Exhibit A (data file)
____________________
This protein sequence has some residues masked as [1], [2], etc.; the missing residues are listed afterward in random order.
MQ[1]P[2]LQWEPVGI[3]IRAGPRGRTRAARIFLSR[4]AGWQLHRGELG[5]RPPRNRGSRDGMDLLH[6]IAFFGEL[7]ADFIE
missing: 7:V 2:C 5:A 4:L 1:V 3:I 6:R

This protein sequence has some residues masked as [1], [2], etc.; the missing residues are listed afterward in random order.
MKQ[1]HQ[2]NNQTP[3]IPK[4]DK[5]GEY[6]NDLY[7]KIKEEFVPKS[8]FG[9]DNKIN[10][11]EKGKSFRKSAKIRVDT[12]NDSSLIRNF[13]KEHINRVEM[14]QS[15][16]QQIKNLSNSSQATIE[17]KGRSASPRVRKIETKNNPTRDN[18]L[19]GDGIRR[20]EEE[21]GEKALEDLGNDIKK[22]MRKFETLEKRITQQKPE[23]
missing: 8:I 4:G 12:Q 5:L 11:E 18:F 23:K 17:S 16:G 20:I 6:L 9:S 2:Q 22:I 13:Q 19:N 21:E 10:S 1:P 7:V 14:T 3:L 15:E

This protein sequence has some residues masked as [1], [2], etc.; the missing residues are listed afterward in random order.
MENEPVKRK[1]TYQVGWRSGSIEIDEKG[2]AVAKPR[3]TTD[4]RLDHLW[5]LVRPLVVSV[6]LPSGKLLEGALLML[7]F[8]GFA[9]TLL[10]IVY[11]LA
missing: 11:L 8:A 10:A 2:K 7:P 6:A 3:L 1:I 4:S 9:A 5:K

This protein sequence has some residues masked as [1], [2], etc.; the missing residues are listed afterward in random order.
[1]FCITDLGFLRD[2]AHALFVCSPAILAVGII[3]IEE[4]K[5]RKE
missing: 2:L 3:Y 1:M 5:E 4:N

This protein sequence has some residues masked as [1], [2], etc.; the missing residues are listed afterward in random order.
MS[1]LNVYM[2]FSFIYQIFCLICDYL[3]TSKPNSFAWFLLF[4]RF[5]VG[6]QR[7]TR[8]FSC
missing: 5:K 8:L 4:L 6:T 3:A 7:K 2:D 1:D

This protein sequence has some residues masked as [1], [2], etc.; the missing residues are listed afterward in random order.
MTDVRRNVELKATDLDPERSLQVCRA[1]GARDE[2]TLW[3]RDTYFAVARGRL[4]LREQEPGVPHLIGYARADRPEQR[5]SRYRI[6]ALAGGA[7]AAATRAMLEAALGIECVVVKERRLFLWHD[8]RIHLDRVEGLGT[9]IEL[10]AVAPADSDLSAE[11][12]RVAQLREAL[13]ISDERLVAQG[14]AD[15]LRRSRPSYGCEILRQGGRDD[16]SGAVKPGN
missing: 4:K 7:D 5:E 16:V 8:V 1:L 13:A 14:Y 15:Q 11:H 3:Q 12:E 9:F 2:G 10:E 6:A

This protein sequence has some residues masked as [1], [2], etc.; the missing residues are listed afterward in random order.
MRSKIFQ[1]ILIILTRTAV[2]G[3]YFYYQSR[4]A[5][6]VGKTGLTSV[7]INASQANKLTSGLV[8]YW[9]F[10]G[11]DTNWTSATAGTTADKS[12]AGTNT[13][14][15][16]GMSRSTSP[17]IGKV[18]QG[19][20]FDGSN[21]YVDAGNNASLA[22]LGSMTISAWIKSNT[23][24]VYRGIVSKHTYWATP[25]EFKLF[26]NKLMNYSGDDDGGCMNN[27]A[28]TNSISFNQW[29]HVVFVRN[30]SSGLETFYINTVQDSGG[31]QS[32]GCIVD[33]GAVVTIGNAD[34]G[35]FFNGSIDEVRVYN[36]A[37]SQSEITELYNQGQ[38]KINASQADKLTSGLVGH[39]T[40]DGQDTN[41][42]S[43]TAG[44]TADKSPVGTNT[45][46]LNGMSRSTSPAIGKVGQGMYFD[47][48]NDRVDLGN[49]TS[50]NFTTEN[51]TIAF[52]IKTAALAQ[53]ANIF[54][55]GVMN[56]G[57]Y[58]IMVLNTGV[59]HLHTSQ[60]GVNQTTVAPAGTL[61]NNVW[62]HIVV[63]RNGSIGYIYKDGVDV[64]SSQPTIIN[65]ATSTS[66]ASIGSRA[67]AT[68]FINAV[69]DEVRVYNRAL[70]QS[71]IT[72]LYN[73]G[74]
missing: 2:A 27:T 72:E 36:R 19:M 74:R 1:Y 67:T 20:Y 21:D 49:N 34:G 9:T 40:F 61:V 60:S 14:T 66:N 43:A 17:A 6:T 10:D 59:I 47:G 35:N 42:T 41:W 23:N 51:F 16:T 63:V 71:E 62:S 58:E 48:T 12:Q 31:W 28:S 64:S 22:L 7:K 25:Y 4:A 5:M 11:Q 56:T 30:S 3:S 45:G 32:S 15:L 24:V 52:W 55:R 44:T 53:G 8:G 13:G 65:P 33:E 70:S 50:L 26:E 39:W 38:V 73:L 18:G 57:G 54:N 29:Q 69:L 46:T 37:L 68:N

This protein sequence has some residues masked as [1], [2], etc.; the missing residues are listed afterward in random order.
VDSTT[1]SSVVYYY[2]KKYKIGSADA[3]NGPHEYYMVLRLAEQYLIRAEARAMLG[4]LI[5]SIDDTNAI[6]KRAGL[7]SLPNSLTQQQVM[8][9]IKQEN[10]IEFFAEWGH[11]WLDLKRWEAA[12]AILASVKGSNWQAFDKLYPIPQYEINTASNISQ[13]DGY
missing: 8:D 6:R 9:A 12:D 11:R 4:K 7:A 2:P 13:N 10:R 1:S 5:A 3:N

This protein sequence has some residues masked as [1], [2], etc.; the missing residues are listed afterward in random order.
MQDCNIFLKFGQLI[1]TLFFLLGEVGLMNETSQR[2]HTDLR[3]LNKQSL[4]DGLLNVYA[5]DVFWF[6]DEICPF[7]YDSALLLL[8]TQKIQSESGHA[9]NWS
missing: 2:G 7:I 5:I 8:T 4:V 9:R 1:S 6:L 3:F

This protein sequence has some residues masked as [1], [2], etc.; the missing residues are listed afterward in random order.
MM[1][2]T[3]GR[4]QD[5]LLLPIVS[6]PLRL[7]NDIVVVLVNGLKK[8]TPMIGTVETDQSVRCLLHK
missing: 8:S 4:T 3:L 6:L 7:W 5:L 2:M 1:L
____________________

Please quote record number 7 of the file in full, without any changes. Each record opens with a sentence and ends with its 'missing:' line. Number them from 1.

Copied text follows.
This protein sequence has some residues masked as [1], [2], etc.; the missing residues are listed afterward in random order.
MRSKIFQ[1]ILIILTRTAV[2]G[3]YFYYQSR[4]A[5][6]VGKTGLTSV[7]INASQANKLTSGLV[8]YW[9]F[10]G[11]DTNWTSATAGTTADKS[12]AGTNT[13][14][15][16]GMSRSTSP[17]IGKV[18]QG[19][20]FDGSN[21]YVDAGNNASLA[22]LGSMTISAWIKSNT[23][24]VYRGIVSKHTYWATP[25]EFKLF[26]NKLMNYSGDDDGGCMNN[27]A[28]TNSISFNQW[29]HVVFVRN[30]SSGLETFYINTVQDSGG[31]QS[32]GCIVD[33]GAVVTIGNAD[34]G[35]FFNGSIDEVRVYN[36]A[37]SQSEITELYNQGQ[38]KINASQADKLTSGLVGH[39]T[40]DGQDTN[41][42]S[43]TAG[44]TADKSPVGTNT[45][46]LNGMSRSTSPAIGKVGQGMYFD[47][48]NDRVDLGN[49]TS[50]NFTTEN[51]TIAF[52]IKTAALAQ[53]ANIF[54][55]GVMN[56]G[57]Y[58]IMVLNTGV[59]HLHTSQ[60]GVNQTTVAPAGTL[61]NNVW[62]HIVV[63]RNGSIGYIYKDGVDV[64]SSQPTIIN[65]ATSTS[66]ASIGSRA[67]AT[68]FINAV[69]DEVRVYNRAL[70]QS[71]IT[72]LYN[73]G[74]
missing: 2:A 27:T 72:E 36:R 19:M 74:R 1:Y 67:T 20:Y 21:D 49:N 34:G 9:T 40:F 61:V 60:S 14:T 66:N 43:A 17:A 6:T 10:D 59:I 47:G 35:N 42:T 41:W 23:N 51:F 16:T 63:V 71:E 62:S 58:E 48:T 12:Q 31:W 28:S 64:S 22:L 7:K 25:Y 4:A 5:M 11:Q 56:T 30:S 3:S 45:G 32:S 15:L 24:V 52:W 55:R 44:T 53:G 8:G 13:G 65:P 33:E 70:S 50:L 26:E 39:W 38:V 73:L 18:G 57:G 54:N 29:Q 69:L 46:T 37:L 68:N